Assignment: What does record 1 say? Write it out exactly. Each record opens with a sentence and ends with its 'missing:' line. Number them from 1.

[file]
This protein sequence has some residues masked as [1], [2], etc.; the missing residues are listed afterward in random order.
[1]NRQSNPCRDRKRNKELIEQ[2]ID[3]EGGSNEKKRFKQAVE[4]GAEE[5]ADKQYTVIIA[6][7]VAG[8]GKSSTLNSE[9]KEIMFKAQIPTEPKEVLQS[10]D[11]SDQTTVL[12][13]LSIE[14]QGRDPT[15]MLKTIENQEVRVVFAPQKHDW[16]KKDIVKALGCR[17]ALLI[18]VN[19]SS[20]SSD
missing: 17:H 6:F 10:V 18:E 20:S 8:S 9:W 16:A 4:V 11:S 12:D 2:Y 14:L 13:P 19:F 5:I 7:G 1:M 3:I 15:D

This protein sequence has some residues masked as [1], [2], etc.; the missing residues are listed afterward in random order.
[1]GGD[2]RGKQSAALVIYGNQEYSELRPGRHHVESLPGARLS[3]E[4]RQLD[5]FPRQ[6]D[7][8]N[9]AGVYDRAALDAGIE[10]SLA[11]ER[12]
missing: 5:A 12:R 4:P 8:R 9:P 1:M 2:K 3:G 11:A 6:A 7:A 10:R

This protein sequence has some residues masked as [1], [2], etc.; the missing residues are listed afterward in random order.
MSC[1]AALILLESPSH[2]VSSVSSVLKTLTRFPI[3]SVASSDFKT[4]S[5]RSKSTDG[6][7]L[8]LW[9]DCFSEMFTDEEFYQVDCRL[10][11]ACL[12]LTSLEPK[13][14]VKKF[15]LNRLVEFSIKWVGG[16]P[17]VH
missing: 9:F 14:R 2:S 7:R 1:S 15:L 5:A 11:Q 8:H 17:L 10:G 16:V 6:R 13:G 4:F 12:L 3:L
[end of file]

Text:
This protein sequence has some residues masked as [1], [2], etc.; the missing residues are listed afterward in random order.
[1]NRQSNPCRDRKRNKELIEQ[2]ID[3]EGGSNEKKRFKQAVE[4]GAEE[5]ADKQYTVIIA[6][7]VAG[8]GKSSTLNSE[9]KEIMFKAQIPTEPKEVLQS[10]D[11]SDQTTVL[12][13]LSIE[14]QGRDPT[15]MLKTIENQEVRVVFAPQKHDW[16]KKDIVKALGCR[17]ALLI[18]VN[19]SS[20]SSD
missing: 17:H 6:F 10:V 18:E 20:S 8:S 9:W 16:A 4:V 11:S 12:D 2:Y 14:L 13:P 19:F 5:I 7:G 1:M 3:I 15:D